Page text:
Citation : Writ Petition (civil) 242 of 1997
A Keralite Priest, John Vallamottom had challenged the Constitutional validity of Section 118 of the Indian Succession Act, which applies to all non-Hindus in the Union of India. He challenged that the Section 118 of the ISA, Act to be discriminatory in nature against Christians as this particular section put an unreasonable restrictions on the amount of donations and charitable that can be done by Christians, with their own free will. The bench struck down the relevant Section 118 as unconstitutional.
There are also other judgments. As a result of a judgement issued by the Supreme Court in August 2017, the Muslim practice of instant ‘Triple Talaq’ was set aside. The Bench was composed of five judges in a 3:1 ratio, led by Justices Joseph Kuiren, U.U Lalit, and R.F Nariman in favor of setting aside Triple Talaq, and CJI J. S Khehar and Abdul Nazeer in opposition. People who are governed by these personal laws are subjected to many human rights violations, which are rather draconian by nature when viewed through the lens of modern society.
If the Uniform Civil Code were to be implemented, any discrimination or inequality faced by members of different religions would be rectified by their personal laws, and the status of all the aforementioned religions would be equalized before the law and the eyes of the law. It promotes the real secularism by ensuring that every citizen of the nation is treated equally and regarded as such in the eyes of law, as it does not restrict anyone’s right to freely practice any religion of their choice.
Since the current functioning of personal laws is based on traditions that date back thousands of years, the Judiciary cannot process such cases quickly due to its complexities. As far as a cultural point of view is concerned, although it is rich, the laws are very old and ancient from a legal point of view, since laws change with the world as well. The introduction of an Uniform Civil Code in a country like India can also benefit the political atmosphere of the country considering that its implementation can put an end to the various religious vote bank policies adopted by many political parties, allowing them to put the carrot in front of the crowd, the promise of the pro religious personal laws they’ll be able to provide to the target group that they’re trying to appease.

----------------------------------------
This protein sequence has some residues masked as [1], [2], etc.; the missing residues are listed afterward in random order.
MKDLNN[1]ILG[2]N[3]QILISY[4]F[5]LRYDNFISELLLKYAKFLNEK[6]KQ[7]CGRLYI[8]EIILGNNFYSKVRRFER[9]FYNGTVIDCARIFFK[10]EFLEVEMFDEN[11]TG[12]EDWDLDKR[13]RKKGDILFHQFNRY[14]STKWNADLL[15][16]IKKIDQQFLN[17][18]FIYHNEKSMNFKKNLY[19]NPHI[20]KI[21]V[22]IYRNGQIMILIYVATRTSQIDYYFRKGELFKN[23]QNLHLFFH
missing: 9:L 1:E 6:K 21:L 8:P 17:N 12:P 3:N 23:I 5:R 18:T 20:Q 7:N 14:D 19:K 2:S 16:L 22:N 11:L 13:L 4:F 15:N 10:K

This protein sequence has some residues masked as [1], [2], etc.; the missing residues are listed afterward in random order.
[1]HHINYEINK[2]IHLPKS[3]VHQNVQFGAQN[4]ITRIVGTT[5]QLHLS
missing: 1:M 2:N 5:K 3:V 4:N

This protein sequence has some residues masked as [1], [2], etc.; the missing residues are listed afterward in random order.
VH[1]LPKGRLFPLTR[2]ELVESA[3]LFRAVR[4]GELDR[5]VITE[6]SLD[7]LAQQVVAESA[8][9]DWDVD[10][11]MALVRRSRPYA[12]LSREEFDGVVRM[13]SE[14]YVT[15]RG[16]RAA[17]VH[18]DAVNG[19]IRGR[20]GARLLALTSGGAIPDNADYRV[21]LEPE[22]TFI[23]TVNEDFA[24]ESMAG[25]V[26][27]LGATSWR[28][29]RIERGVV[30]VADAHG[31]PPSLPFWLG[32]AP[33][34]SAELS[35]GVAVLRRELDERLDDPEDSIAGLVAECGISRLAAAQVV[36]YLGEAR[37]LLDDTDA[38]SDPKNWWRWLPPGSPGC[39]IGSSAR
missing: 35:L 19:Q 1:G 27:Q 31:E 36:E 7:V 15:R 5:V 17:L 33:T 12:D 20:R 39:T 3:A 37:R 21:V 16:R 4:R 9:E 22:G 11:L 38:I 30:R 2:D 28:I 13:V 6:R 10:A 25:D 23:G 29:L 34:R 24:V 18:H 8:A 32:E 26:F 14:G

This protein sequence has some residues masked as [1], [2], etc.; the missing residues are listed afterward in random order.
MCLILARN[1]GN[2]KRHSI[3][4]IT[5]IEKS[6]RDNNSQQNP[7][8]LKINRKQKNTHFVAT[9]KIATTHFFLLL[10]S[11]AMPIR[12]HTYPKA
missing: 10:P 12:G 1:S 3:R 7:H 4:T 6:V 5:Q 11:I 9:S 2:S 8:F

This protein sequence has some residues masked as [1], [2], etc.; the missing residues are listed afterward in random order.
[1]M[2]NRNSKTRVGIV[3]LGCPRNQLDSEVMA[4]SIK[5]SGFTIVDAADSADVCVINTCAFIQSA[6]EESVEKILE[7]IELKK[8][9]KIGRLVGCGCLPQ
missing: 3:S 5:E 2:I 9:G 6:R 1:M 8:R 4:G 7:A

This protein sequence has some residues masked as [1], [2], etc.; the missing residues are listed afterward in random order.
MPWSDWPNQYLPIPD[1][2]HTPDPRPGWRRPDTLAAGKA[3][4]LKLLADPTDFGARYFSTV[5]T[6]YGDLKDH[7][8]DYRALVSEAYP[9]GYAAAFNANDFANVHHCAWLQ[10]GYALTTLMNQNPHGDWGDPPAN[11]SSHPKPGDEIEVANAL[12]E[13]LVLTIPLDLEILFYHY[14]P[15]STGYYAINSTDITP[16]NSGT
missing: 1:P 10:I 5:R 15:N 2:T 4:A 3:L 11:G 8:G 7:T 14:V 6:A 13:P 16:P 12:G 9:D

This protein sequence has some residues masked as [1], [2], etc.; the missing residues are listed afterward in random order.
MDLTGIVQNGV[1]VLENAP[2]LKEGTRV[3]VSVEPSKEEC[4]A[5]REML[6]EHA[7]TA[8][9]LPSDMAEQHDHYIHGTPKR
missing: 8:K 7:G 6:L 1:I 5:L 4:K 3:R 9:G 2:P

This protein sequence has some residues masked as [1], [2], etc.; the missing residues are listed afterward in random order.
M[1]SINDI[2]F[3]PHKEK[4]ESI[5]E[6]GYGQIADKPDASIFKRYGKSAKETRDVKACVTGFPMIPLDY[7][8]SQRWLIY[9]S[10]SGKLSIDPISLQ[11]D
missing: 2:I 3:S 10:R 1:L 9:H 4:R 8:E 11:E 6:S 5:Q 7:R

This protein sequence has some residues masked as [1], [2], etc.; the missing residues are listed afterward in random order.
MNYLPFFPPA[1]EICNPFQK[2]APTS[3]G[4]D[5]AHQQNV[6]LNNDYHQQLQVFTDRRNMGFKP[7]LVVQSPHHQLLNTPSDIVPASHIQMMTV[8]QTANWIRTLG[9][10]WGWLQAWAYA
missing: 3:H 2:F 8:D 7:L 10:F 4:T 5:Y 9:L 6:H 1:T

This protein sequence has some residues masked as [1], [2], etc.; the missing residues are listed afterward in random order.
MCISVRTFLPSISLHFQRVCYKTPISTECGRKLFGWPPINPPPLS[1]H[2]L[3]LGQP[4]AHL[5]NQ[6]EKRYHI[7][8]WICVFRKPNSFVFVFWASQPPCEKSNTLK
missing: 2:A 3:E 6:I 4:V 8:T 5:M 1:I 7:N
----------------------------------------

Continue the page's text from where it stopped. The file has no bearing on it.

Due to a lack of awareness among the citizens regarding the UCC, the implementation of the same will be hindered greatly. In particular, a lack of understanding will easily lead to misinformation being spread by any religious or sect that does not want such a Code to be implemented for personal reasons. Minority communities, whose majority of members do not consider themselves major religions in India, might consider the introduction and implementation of such a code as essentially unfair, either because of the small number of people who practice the relevant minority religions or their interest might be totally ignored by the said implementation. Misgivings about UCC are natural, but this can be alleviated by various awareness programs. We were assured and are assured, and time has proven the fact that the current India has always promoted plurality under the leadership of Modi ji. A mantra of our Prime Minister is “Sabhka Sath, Sabhka Vikas, Sabhka Viswas, Sabhka Prayas” and his goal is to create an environment in which everyone has a stake in the development of a new India as well as its fruits. Our country can only advance if we join forces with all streams of progress. Yes, together we can. Jai Hind!!